This is actually one of the few specimens of "pure" science fiction, a genre which tends to get mixed or watered down with other genres, like action and fantasy, or is used primarily as a setting for a display of spectacle and special effects. The Dig has it moments of grandeur and visions of breathtaking beauty, but no great sacrifices have been done to appeal to mass audiences. True science fiction dares to explore the consequences of scientific achievements in a story which describes what might happen; truly good science fiction like The Dig also dares to ask questions whether we should pursue that science and if we are ready for the consequences. Although I don't think the Dig would qualify as an absolute masterpiece, it certainly is a great example of great science- fiction. In the original treatment, the game would have been a plea for pacifism, yet three versions later, the philosophical and scientific content of the game was somewhat toned down in favor of more exploration (the number of fans would probably have been even smaller, if they'd stuck to this first draft). It is hard to say if the game could have become a real hard-core sci-fi masterpiece in the original treatment, but I do appreciate the fact that Sean Clark chose to keep the game less theoretical, and accessible enough for a larger audience; I am also pleased with how the game ultimately focuses more on the subject of mortality now (I won't say more, just play it and you'll learn a valuable lesson).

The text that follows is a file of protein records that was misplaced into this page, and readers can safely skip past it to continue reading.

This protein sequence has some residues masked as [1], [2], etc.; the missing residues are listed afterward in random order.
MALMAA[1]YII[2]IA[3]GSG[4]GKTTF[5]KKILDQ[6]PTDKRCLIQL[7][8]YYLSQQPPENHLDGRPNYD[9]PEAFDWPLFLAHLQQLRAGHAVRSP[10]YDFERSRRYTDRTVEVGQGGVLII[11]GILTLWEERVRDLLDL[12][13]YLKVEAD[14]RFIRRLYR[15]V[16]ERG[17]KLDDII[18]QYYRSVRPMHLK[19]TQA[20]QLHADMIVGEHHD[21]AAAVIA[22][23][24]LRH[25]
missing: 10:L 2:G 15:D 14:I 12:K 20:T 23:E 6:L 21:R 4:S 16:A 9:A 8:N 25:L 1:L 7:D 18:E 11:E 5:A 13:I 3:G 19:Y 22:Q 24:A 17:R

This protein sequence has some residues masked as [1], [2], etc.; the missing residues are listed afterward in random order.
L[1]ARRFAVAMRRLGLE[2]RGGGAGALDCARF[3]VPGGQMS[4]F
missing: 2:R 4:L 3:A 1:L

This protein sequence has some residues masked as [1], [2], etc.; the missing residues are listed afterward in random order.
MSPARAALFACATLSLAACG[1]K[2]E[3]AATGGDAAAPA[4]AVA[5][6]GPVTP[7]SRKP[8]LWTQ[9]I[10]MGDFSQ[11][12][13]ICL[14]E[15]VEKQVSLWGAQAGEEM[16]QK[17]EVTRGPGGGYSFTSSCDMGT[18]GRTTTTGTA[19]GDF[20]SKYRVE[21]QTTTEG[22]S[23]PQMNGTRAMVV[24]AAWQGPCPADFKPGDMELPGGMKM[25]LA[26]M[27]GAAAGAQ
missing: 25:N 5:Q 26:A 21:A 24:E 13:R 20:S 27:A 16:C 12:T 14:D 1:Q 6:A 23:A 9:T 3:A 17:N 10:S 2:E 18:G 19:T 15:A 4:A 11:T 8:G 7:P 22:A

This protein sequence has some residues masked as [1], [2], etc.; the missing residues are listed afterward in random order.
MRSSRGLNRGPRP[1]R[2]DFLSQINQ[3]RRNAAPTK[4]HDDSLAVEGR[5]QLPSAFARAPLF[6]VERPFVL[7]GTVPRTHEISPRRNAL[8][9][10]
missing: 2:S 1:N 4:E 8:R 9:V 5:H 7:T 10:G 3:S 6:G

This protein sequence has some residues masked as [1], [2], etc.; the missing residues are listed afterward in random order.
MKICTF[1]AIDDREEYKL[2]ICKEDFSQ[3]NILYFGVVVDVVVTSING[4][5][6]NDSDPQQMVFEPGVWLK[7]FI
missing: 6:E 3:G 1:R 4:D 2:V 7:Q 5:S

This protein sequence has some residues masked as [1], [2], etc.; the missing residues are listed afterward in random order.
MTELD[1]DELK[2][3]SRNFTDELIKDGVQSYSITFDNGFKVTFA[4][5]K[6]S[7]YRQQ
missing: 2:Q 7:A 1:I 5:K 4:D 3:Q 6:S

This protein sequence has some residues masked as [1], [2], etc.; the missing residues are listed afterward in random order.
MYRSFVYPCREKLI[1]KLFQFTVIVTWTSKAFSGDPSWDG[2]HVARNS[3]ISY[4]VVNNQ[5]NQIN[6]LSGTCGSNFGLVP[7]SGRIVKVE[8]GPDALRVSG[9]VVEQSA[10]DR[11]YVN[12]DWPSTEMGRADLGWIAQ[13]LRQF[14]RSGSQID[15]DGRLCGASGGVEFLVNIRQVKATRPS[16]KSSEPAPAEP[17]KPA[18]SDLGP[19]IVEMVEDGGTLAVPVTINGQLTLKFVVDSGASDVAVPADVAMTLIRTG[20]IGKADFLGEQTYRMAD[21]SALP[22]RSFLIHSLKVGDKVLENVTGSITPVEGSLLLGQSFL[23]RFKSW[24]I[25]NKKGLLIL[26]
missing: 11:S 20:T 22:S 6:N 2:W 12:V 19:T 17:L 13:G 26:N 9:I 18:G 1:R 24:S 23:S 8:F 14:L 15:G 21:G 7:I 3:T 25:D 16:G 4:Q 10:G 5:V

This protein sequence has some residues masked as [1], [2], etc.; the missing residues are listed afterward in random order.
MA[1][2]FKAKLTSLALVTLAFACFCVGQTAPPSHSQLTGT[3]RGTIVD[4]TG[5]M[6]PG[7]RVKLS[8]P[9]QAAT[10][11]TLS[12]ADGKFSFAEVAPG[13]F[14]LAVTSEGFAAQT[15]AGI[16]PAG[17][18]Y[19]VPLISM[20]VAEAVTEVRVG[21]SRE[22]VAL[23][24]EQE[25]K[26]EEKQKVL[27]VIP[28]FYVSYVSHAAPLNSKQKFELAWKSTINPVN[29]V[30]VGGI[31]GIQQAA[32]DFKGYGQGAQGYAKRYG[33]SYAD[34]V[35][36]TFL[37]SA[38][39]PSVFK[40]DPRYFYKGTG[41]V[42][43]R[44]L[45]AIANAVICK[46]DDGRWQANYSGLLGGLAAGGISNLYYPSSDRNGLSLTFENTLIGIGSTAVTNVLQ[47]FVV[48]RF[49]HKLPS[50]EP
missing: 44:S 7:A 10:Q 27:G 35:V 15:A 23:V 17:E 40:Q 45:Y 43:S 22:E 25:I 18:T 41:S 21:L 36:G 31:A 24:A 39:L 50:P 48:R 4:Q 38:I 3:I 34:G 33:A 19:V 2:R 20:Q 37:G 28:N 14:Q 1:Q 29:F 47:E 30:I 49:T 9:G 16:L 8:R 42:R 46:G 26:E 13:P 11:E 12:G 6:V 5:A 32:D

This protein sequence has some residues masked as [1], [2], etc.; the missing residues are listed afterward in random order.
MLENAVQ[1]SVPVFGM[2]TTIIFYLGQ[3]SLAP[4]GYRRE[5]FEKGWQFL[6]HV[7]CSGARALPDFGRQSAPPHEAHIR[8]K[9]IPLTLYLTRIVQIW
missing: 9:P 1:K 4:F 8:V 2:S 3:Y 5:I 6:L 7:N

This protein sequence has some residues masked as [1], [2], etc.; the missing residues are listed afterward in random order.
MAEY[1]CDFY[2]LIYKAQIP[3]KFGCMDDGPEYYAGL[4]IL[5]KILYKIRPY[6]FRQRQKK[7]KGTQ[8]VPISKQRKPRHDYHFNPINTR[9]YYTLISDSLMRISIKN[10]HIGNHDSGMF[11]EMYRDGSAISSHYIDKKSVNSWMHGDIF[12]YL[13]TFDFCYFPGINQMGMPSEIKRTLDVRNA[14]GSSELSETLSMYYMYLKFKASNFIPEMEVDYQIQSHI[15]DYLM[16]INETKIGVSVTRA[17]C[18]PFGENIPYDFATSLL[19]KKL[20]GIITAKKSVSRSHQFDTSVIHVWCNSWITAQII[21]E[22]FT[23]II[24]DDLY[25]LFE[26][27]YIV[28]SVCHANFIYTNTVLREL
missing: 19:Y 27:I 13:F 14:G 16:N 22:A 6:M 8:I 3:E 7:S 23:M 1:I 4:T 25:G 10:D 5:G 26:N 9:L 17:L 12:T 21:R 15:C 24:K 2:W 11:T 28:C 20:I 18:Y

One thing which is hard to ignore is the game's look. The locations in the game are stunning in both design and variety. Some parts look appropriately alien, while remaining recognizable because technology and nature are combined in a completely harmonious way, something which was later done with great effect in games like Metroid Prime. Ambient sounds are used to give an extra feeling of alienation, while the music enhances the game's overwhelming and other-worldly atmosphere. If there is obvious criticism, than I would direct it at the slow pace of the game. A lot of time is spent on walking, and aside from some unexpected shocks and scripted events, there is limited physical action; although the scenery is beautiful, all the walking and backtracking can become tedious after a while. Many people claim that The Dig lacks humor, but I disagree; it certainly lacks the obvious jokes and jolly fun we come to expect from LucasArts, but we get lots of cynical humor to moderate the serious tone, mainly from the character Boston Low; it will probably be lost on those who do not appreciate this kind of subtlety.

All in all, I'll be the first to admit that this not a game for everyone, but those people who appreciate beauty and do not require a story that ends with a bang can certainly give it a try.

3 of 4 people found this review helpful.  Was this review helpful to you?

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If The Dig came to the Big Screen kwspro